Back in the glory days of Hollywood, the epic love story was the foundation picture for any studios schedule.
The classic celluloid stars of that era thrown together in dire circumstances to fall in love in the boldest of situations and traditions.
The largest example and probably the most successful of those attempts was the luxurious “Gone with the Wind” where epic romance was subplotted against the trials and tribulations of the American Civil War.
What was it about that war that has sparked so many films about the subject? “Cold Mountain” is no exception.
Nicole Kidman stars as Ada Monroe, a sheltered, educated spinster who moves with her minister father (Donald Sutherland) to the quiet village of Cold Mountain. Ada isn’t wise in the ways of farming life but does her best to support her father’s decision.
Nearly upon her arrival, a local carpenter named Inman (Jude Law) takes a liking to Ada and thus tries to begin a courtship. Their affections begin to emerge just as the American Civil War comes a calling and Inman is whisked off to the frontlines.
Many years click by but the yearning between Inman and Ada grows. Ada is discouraged that she may never see her beloved again. During one last letter she asks for him to return to her. After watching his friends slaughtered and nearly losing his own life, Inman risks a perilous journey home to his Ada. His journey will change him forever but is Ada the woman he has always loved or has the hardships of the war taken their toll on her too.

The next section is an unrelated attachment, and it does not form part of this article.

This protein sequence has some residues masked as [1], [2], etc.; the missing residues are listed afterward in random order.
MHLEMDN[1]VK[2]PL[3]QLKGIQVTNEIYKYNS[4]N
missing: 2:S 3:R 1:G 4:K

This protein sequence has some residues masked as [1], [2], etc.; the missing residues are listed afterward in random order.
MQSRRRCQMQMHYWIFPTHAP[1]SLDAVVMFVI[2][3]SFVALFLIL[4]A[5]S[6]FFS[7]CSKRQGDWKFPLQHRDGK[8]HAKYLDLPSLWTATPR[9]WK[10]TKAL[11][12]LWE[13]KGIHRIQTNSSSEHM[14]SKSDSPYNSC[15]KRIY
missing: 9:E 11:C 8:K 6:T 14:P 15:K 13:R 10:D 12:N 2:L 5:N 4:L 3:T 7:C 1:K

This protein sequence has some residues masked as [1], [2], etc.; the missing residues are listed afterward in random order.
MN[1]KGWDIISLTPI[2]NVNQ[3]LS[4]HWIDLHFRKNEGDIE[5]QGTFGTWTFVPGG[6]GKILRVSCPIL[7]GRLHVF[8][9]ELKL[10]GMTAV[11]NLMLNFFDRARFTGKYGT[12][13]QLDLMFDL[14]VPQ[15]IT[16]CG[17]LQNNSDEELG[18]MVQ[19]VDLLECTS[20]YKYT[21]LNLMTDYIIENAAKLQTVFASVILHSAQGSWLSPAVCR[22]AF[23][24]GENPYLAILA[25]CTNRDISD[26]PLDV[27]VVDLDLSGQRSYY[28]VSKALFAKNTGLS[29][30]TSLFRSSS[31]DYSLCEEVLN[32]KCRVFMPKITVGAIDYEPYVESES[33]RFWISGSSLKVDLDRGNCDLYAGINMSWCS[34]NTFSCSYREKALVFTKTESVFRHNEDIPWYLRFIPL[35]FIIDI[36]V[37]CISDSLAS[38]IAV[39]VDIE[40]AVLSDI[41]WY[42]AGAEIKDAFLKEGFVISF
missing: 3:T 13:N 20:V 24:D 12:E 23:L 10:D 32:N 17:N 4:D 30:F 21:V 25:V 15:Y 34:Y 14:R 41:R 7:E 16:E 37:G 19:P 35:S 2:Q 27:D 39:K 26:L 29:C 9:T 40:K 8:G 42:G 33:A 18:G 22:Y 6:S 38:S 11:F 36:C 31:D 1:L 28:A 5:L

“Cold Mountain” is in the truest of the words your sweeping Hollywood epic.
Director Anthony Minghella, famous for his work on “The English Patient” and “Talented Mr. Ripley”, brings his new tale into a darker world as we start to see the harshness that these characters must endure. Minghella also allows the village of Cold Mountain deteriorates as the story escalates. I also liked that we the audience endure the yearning that these characters do as well. Like his other works, Minghella really knows how to draw an audience into the world he is trying to imagine.
Kidman’s portrayal of Ada isn’t the boldest or strongest she has ever done but we do believe in her ability to overcome in hopes of seeing Inman one last time. I really enjoyed Jude Law’s heroic portrayal of Inman. He is in every way the classic Hollywood hero on a quest to define himself and his mission in life.
The performances I enjoyed the most were that of Renee Zellweger as Ada’s companion Ruby and the film’s villain Teague, played by British actor Ray Winstone. I loved the comedy and frankness of Zellweger’s Ruby. She was a spitfire and so completely opposite to Ada. Zellweger seemed to play the part with ease and it was amazing how different the character was to anything she has played since.
Completely opposite from Zellweger is the performance by Ray Winstone. He plays Teague as subtle and disgusting slimeball who has his sites on Ada. The way Winstone can get under your skin with just a glance is amazing. It is flawless and such an incredible performance.
I love epic films where the whole scale of a film is a character unto itself. In “Cold Mountain” it is the yearning that becomes that character. If you don’t believe this core character than you probably won’t enjoy the film.
I enjoyed the struggle, the yearning, the situations and the characters. “Cold Mountain” is one of the best films of the year.
(4.5 out of 5)
So Says the Soothsayer